No More ‘Faking It’: NFL Memo Threatens Fines and Suspensions For ‘Faked Injuries’

You had to see this one coming.  Something as lame a policy as the guys hobbling off the football field.  The NFL issued a memo today stating that changed it’s stance from encouraging coaches to prevent players from practicing the fine art of ‘faking injuries’ to threatening fines and suspensions to players if league officials determine a player was indeed faking an injury.  Guess players better hire Elaine to do a little coaching on how to be a good ‘faker.’ (forgive the subtitles)

This is such a BS memo and policy change.  The league is going outside of it boundaries in enforcing rules and handing out penalties.  I’m not arguing that players don’t ‘fake it.’  I’m sure it happens more often than one would think.  But it is a fine line and dangerous ground to tred on when you are getting ‘inside’ the players mind and body to determine if a player truly is hurt enough to cease play on the field.

There are two major issues with the knee jerk reaction (no pun intended Deon) of Monday night’s game between the Giants and Rams:

 

Players, like Deon Grant, should have the right to be assisted off the field without penalty should they feel the need to. Courtesy espn.com

1) The only reason that the league is even considering this is because one of their young poster boy QB’s, Sam Bradford, openly complained that the supposed fake injuries.  Bradford claims that it was obvious the Giants were buying time to offset the Ram’s no-huddle offense –  specifically the ‘injury’ to Deon Grant right as the Rams entered the Red Zone.  There’s only one real response to Bradford’s claim – quit crying you sack of crap.  It’s your fault and your offenses fault that your drive to the end zone stalled out and you had to settle for a field goal.  The Giants could have as easily called a time out to ‘stop your rhythm’ :snicker:  As a good offense and good QB, you should have been able to complete the drive and put 6 points on the board.  Don’t throw Grant under the bus just for your inadequacies.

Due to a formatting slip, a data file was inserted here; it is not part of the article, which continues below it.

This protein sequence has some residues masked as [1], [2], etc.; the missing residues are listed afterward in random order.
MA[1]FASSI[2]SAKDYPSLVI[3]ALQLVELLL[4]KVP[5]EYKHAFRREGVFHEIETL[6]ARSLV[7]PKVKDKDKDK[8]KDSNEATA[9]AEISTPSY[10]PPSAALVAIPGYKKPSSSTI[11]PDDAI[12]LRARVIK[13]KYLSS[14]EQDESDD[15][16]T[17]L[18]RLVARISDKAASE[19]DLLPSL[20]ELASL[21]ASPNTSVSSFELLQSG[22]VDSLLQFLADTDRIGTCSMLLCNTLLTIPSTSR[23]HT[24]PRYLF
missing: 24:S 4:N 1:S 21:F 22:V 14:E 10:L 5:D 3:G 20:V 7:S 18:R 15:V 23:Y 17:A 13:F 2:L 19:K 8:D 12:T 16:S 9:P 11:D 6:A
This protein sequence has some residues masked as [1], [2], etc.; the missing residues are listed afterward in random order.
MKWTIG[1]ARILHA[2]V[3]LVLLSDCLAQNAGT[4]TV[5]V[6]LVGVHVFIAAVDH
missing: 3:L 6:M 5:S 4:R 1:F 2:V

2) This very policy goes against the NFL’s angelic crusade in looking out for player safety.  Should a player ever be deemed ‘faking it’ and subsequently be fined/suspended for it, what player will drop to the turf in order to get help off the field afterwords?  Any minor bang up will get played through and possibly lead to a bigger injury.  What is now determined as an ‘injury?’  Guys have the wind knocked out of them all the time and are not really injured.  But an injury timeout is taken anyways.  Should a guy get penalized for that?  How would an official looking at game footage determine what’s happening internally to a player?  It’s ludicrous to think that someone will have the knowledge and ability to determine those things.  So you will now have players not taking themselves out for minor things that they should come out of the game temporarily for – thus resulting in a bigger injury or an complete and unfair advantage to the offensive side of the ball.  So it’s BS – period.

Where does the league stand on an offensive linemen going down in the final two minutes of a game winning drive?  Currently, there is a ‘penalty’ in place to charge a time out for such things so that it would discourage any faking.  Is the league prepared to get rid of that rule and instead enforcing this memo?  Please.

I think with the non-explosion of illegal hits and the fact that kickoffs have been somewhat successful this season – the league is finding more things to meddle in.  I really hope for the players sake that the NFLPA steps in and lays the hammer down on this one.  This is a completely unfair rule to everyone on that football field, and the hypocrisy buck needs to stop here and now.

 

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